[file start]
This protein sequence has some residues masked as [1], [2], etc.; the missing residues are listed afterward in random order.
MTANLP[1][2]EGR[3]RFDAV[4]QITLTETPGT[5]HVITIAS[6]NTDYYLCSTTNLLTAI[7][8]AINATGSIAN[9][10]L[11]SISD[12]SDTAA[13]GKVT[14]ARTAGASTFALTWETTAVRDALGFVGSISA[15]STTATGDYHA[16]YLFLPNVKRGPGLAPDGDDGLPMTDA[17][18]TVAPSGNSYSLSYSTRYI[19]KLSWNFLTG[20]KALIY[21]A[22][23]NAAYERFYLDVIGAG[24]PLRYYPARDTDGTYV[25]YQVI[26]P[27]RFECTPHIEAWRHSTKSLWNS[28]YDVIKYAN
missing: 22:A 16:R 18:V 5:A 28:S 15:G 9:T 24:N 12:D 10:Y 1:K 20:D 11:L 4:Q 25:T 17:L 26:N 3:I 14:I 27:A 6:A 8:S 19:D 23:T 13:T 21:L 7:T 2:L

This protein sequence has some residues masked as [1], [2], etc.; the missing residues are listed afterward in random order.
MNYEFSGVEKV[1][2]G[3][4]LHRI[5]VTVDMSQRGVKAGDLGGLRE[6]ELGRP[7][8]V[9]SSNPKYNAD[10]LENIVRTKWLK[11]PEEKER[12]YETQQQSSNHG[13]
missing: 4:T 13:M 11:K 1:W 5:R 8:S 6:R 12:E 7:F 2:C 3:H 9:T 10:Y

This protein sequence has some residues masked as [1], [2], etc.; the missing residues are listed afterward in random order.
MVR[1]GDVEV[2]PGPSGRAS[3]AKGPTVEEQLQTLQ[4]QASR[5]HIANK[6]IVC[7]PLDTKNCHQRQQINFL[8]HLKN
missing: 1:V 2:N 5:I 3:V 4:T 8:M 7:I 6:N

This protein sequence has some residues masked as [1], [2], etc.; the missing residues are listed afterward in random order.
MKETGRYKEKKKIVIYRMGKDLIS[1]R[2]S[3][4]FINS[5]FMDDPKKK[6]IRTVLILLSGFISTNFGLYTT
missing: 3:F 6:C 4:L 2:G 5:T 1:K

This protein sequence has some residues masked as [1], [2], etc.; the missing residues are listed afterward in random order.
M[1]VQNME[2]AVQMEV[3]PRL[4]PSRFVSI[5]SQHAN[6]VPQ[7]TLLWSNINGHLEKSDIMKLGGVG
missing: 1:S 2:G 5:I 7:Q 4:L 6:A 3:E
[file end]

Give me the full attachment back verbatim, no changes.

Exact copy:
This protein sequence has some residues masked as [1], [2], etc.; the missing residues are listed afterward in random order.
MTANLP[1][2]EGR[3]RFDAV[4]QITLTETPGT[5]HVITIAS[6]NTDYYLCSTTNLLTAI[7][8]AINATGSIAN[9][10]L[11]SISD[12]SDTAA[13]GKVT[14]ARTAGASTFALTWETTAVRDALGFVGSISA[15]STTATGDYHA[16]YLFLPNVKRGPGLAPDGDDGLPMTDA[17][18]TVAPSGNSYSLSYSTRYI[19]KLSWNFLTG[20]KALIY[21]A[22][23]NAAYERFYLDVIGAG[24]PLRYYPARDTDGTYV[25]YQVI[26]P[27]RFECTPHIEAWRHSTKSLWNS[28]YDVIKYAN
missing: 22:A 16:R 18:V 5:A 28:S 15:G 9:T 24:N 12:D 10:Y 1:K 20:D 11:L 4:Q 25:T 17:L 26:N 3:I 14:I 27:A 6:A 8:S 19:D 23:T 13:T 21:L 7:T 2:L

This protein sequence has some residues masked as [1], [2], etc.; the missing residues are listed afterward in random order.
MNYEFSGVEKV[1][2]G[3][4]LHRI[5]VTVDMSQRGVKAGDLGGLRE[6]ELGRP[7][8]V[9]SSNPKYNAD[10]LENIVRTKWLK[11]PEEKER[12]YETQQQSSNHG[13]
missing: 4:T 13:M 11:K 1:W 5:R 8:S 6:R 12:E 7:F 2:C 3:H 9:T 10:Y

This protein sequence has some residues masked as [1], [2], etc.; the missing residues are listed afterward in random order.
MVR[1]GDVEV[2]PGPSGRAS[3]AKGPTVEEQLQTLQ[4]QASR[5]HIANK[6]IVC[7]PLDTKNCHQRQQINFL[8]HLKN
missing: 1:V 2:N 5:I 3:V 4:T 8:M 7:I 6:N

This protein sequence has some residues masked as [1], [2], etc.; the missing residues are listed afterward in random order.
MKETGRYKEKKKIVIYRMGKDLIS[1]R[2]S[3][4]FINS[5]FMDDPKKK[6]IRTVLILLSGFISTNFGLYTT
missing: 3:F 6:C 4:L 2:G 5:T 1:K

This protein sequence has some residues masked as [1], [2], etc.; the missing residues are listed afterward in random order.
M[1]VQNME[2]AVQMEV[3]PRL[4]PSRFVSI[5]SQHAN[6]VPQ[7]TLLWSNINGHLEKSDIMKLGGVG
missing: 1:S 2:G 5:I 7:Q 4:L 6:A 3:E